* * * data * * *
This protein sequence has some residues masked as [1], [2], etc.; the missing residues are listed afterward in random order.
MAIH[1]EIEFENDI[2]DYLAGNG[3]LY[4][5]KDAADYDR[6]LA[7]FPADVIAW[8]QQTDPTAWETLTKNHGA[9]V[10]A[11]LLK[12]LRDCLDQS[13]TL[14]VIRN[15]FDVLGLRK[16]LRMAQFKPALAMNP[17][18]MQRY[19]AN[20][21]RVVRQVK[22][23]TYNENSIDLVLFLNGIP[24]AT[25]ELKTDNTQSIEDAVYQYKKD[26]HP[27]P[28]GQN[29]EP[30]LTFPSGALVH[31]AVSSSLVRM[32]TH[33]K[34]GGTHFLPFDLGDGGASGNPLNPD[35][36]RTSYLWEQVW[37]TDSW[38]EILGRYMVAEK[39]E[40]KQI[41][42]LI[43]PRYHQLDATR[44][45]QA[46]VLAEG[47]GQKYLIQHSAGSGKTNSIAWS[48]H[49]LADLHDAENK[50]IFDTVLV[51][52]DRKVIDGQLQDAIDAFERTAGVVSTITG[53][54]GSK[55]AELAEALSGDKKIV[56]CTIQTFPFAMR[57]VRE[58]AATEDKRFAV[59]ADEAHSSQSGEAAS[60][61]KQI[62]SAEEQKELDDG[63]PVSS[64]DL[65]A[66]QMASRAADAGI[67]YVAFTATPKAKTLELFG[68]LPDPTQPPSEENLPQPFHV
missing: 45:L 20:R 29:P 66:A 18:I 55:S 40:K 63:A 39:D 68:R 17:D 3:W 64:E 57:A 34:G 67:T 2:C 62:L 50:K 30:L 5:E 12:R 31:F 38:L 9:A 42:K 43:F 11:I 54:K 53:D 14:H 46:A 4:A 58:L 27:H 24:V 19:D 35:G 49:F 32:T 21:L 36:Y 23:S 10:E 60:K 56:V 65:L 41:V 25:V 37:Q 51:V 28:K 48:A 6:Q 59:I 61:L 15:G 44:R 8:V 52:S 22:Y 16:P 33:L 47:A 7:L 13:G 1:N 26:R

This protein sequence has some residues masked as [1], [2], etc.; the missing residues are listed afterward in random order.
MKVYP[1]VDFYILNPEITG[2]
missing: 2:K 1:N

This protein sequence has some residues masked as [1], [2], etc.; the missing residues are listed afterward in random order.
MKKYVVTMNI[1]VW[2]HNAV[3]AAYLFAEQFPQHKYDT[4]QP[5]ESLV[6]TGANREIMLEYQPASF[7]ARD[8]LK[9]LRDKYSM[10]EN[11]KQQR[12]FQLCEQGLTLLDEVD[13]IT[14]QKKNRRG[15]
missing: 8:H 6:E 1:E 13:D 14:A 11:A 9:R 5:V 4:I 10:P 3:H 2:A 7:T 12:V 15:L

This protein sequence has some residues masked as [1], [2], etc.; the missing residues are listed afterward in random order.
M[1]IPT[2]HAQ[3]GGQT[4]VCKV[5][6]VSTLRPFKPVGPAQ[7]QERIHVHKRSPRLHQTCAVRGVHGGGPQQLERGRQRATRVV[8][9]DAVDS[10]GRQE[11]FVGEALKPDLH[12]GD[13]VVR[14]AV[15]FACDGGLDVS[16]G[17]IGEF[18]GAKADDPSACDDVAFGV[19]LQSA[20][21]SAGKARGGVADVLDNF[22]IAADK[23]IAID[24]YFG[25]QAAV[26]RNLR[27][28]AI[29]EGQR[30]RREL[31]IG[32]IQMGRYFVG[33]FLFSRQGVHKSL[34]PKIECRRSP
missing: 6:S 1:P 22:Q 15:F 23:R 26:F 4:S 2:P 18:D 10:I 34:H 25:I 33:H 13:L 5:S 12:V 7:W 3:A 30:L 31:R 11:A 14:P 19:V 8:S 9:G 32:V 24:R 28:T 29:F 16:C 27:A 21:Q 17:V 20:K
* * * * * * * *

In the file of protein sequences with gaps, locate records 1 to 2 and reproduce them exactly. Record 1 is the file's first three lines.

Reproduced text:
This protein sequence has some residues masked as [1], [2], etc.; the missing residues are listed afterward in random order.
MAIH[1]EIEFENDI[2]DYLAGNG[3]LY[4][5]KDAADYDR[6]LA[7]FPADVIAW[8]QQTDPTAWETLTKNHGA[9]V[10]A[11]LLK[12]LRDCLDQS[13]TL[14]VIRN[15]FDVLGLRK[16]LRMAQFKPALAMNP[17][18]MQRY[19]AN[20][21]RVVRQVK[22][23]TYNENSIDLVLFLNGIP[24]AT[25]ELKTDNTQSIEDAVYQYKKD[26]HP[27]P[28]GQN[29]EP[30]LTFPSGALVH[31]AVSSSLVRM[32]TH[33]K[34]GGTHFLPFDLGDGGASGNPLNPD[35][36]RTSYLWEQVW[37]TDSW[38]EILGRYMVAEK[39]E[40]KQI[41][42]LI[43]PRYHQLDATR[44][45]QA[46]VLAEG[47]GQKYLIQHSAGSGKTNSIAWS[48]H[49]LADLHDAENK[50]IFDTVLV[51][52]DRKVIDGQLQDAIDAFERTAGVVSTITG[53][54]GSK[55]AELAEALSGDKKIV[56]CTIQTFPFAMR[57]VRE[58]AATEDKRFAV[59]ADEAHSSQSGEAAS[60][61]KQI[62]SAEEQKELDDG[63]PVSS[64]DL[65]A[66]QMASRAADAGI[67]YVAFTATPKAKTLELFG[68]LPDPTQPPSEENLPQPFHV
missing: 45:L 20:R 29:P 66:A 18:I 55:S 40:K 63:A 39:D 68:R 17:D 3:W 64:E 57:A 34:G 67:T 2:C 62:L 50:K 30:L 5:E 12:R 31:F 38:L 9:A 42:K 43:F 11:I 54:K 53:D 14:H 46:A 4:A 58:L 27:H 24:V 19:D 35:G 49:F 32:T 21:L 36:Y 23:S 10:E 60:K 56:V 65:L 41:V 25:V 37:Q 51:V 28:K 48:A 6:Q 59:I 61:L 15:G 44:R 8:V 52:S 22:Y 16:P 33:L 47:A 7:L 13:G 1:N 26:R

This protein sequence has some residues masked as [1], [2], etc.; the missing residues are listed afterward in random order.
MKVYP[1]VDFYILNPEITG[2]
missing: 2:K 1:N